The platinum group or platinum family is a group of six metal elements with similar physical and chemical properties. The family consists of ruthenium, rhodium, palladium, osmium, iridium, and platinum. These transition metals occupy the rectangular area in the periodic table at the intersection of periodic table groups 7, 8, and 9, with periods 5 and 6.


Naturally occurring platinum and platinum-rich alloys have been known for a long time. Though the metal was used by pre-Columbian Indians, the first European reference to platinum appears in 1557 in the writings of the Italian humanist Julius Caesar Scaliger (1484-1558) as a description of a mysterious metal found in Central American mines between Darién (Panama) and Mexico ("up until now impossible to melt by any of the Spanish arts").

The Spaniards named the metal platina, or "little silver", when they first encountered it in Colombia. They regarded platinum as an unwanted impurity in the silver they were mining.


The catalytic properties of the six platinum group metals are outstanding. Platinum's wear and tarnish resistance characteristics are well suited for making fine jewelry. Other distinctive properties include resistance to chemical attack, excellent high-temperature characteristics, and stable electrical properties. All these properties have been exploited for industrial applications.


Platinum, platinum alloys, and iridium are used as crucible materials for the growth of single crystals, especially oxides. The chemical industry uses a significant amount of either platinum or a platinum-rhodium alloy catalyst in the form of gauze to catalyze the partial oxidation of ammonia to yield nitric oxide, which is the raw material for fertilizers, explosives, and nitric acid.

In recent years, a number of platinum-group metals have become important as catalysts in synthetic organic chemistry. Ruthenium dioxide is used as coatings on dimensionally stable titanium anodes used in the production of chlorine and caustic.

Platinum supported catalysts are used in the refining of crude oil, reforming, and other processes used in the production of high-octane gasoline and aromatic compounds for the petrochemical industry. Since 1979, the automotive industry has emerged as the principal consumer of platinum-group metals. Palladium, platinum, and rhodium have been used as oxidation catalyst in catalytic converters to treat automobile exhaust emissions. A wide range of platinum-group metal alloy compositions are used in low-voltage and low-energy contacts, thick- and thin-film circuits, thermocouples and furnace components, and electrodes.

Sources of platinum group metals

  • Platinum is often fond in a native state and the ore sperrylite (platinum arsenide, PtAs2) is a major source of this metal. A naturally occurring platinum/iridium alloy is platiniridium and this metal is also found in the mineral cooperite (platinum sulfide, PtS). Platinum is often accompanied by small amounts of other platinum family metals which are found in alluvial deposits in Columbia, Ontario, the Ural Mountains, and in certain western American states. Platinum is also produced commercially as a by-product of nickel ore processing. The huge quantities of nickel ore processed makes up for the fact that platinum makes up only two parts per million of the ore.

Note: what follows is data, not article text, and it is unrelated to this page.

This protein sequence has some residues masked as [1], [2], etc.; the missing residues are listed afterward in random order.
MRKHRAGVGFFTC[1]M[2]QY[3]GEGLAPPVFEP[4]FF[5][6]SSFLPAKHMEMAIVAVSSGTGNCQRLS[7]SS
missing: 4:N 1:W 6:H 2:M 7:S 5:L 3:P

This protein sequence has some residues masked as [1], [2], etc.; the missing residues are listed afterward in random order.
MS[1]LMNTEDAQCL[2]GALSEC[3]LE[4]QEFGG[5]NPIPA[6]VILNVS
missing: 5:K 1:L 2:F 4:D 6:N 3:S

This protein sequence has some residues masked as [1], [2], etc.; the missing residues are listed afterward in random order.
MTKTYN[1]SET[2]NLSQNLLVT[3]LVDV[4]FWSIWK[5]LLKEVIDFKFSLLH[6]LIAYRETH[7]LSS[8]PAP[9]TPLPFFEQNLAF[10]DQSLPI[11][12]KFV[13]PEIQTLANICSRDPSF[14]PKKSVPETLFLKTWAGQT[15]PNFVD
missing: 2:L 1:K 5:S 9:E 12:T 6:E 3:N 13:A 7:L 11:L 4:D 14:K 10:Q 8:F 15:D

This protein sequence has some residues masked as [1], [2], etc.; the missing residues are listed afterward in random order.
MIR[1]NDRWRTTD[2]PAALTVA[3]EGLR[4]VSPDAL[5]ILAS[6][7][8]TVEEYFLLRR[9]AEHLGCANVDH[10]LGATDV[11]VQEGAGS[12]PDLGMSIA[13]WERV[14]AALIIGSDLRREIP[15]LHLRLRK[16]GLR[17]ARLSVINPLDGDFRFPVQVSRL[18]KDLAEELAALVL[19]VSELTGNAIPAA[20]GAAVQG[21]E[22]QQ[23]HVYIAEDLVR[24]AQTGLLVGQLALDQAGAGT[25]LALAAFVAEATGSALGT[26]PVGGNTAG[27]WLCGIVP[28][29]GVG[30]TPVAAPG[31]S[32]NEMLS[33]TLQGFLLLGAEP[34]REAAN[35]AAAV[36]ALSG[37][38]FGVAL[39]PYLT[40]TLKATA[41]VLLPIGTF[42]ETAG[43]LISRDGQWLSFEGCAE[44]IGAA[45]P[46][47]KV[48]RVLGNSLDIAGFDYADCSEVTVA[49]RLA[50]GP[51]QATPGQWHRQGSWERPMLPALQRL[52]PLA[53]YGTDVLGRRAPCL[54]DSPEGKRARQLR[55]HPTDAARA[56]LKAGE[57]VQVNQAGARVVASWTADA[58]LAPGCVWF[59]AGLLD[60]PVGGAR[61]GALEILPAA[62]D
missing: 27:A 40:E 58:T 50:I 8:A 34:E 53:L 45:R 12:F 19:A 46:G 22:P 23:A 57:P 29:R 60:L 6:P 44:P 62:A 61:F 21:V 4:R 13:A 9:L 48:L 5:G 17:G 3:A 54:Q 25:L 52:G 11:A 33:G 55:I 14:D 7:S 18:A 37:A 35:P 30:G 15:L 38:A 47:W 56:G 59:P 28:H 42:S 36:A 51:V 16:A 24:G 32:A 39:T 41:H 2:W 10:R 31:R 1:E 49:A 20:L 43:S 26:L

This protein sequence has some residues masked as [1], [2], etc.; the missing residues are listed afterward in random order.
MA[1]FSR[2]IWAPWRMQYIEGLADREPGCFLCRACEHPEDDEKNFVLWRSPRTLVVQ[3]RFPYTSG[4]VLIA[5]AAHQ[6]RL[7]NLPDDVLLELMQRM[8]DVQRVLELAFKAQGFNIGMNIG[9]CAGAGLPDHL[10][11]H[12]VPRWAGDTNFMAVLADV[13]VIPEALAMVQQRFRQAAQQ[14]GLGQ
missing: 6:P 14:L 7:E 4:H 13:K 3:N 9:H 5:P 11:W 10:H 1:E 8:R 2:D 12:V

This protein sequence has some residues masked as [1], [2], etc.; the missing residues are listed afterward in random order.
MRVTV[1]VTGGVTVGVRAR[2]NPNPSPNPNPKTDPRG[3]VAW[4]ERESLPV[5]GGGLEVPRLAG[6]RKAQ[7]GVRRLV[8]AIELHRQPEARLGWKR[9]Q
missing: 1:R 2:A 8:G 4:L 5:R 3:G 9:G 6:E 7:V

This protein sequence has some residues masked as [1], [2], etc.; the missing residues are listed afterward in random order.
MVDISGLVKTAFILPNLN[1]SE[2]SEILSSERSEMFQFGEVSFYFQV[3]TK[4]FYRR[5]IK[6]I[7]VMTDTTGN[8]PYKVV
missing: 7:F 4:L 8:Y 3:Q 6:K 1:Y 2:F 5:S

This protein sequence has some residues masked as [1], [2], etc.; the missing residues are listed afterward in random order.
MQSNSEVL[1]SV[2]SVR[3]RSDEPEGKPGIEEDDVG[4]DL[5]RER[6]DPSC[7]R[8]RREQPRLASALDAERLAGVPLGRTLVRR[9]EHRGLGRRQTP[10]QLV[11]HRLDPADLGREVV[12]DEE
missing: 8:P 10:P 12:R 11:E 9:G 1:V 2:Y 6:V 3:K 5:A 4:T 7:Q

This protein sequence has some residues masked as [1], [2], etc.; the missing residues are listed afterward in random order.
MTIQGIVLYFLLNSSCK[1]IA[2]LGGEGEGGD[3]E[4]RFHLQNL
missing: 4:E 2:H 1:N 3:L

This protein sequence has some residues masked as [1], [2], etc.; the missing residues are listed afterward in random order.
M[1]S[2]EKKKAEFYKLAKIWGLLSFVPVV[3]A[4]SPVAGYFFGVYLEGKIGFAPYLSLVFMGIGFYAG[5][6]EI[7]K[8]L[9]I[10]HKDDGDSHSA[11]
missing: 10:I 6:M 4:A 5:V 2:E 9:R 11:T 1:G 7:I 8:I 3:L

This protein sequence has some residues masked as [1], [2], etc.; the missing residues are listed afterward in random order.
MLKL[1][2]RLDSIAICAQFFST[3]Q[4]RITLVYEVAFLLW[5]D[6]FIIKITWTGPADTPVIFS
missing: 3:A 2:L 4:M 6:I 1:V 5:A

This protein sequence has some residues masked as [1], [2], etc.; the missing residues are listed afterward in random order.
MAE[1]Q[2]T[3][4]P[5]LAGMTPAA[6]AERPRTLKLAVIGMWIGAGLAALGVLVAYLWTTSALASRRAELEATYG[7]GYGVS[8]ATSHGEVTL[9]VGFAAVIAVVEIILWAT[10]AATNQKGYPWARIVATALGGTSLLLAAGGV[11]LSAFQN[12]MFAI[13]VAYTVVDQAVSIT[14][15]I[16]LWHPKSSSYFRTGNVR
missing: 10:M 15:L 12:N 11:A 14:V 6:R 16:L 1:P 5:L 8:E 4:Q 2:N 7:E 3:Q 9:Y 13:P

• Osmium is found in iridiosmium a naturally occurring alloy of iridium and osmium and in platinum-bearing river sands in the Ural Mountains, North, and South America. It is also occurs in nickel-bearing ores found in the Sudbury, Ontario region with other platinum group metals. Even though the quantity of platinum metals found in these ores is small, the large volume of nickel ores processed makes commercial recovery possible.

  • Iridium is found uncombined in nature with platinum and other platinum group metals in alluvial deposits. Naturally occurring iridium alloys include osmiridium and iridiosmium, both of which are mixtures of iridium and osmium. It is recovered commercially as a by-product from nickel mining and processing.

  • Ruthenium is generally found in ores with the other platinum group metals in the Ural Mountains and in North and South America. Small but commercially important quantities are also found in pentlandite extracted from Sudbury, Ontario and in pyroxinite deposits in South Africa. Ruthenium is commercially isolated through a complex chemical process in which hydrogen is used to reduce ammonium ruthenium chloride yielding a powder. The powder is then consolidated by powder metallurgy techniques or by argon-arc welding.

  • The industrial extraction of rhodium is complex as the metal occurs in ores mixed with other metals such as palladium, silver, platinum, and gold. It is found in platinum ores and obtained free as a white inert metal which it is very difficult to fuse. Principal sources of this element are located in river sands of the Ural Mountains, in North and South America and also in the copper-nickel sulfide mining area of the Sudbury, Ontario region. Although the quantity at Sudbury is very small, the large amount of nickel ore processed makes rhodium recovery cost effective. However, the annual world production of this element is only 7 or 8 tons and there are very few rhodium minerals.

  • Palladium is found as a free metal and alloyed with platinum and gold with platinum group metals in placer deposits of the Ural Mountains, Australia, Ethiopia, South and North America. However it is commercially produced from nickel-copper deposits found in South Africa and Ontario (the huge volume of ore processed makes this extraction profitable in spite of its low concention in these ores).

An earlier version of this article was adapted from the public domain USGS Minerals Information publication "Platinum-Group Metals Statistics and Information", available online at Please update as necessary.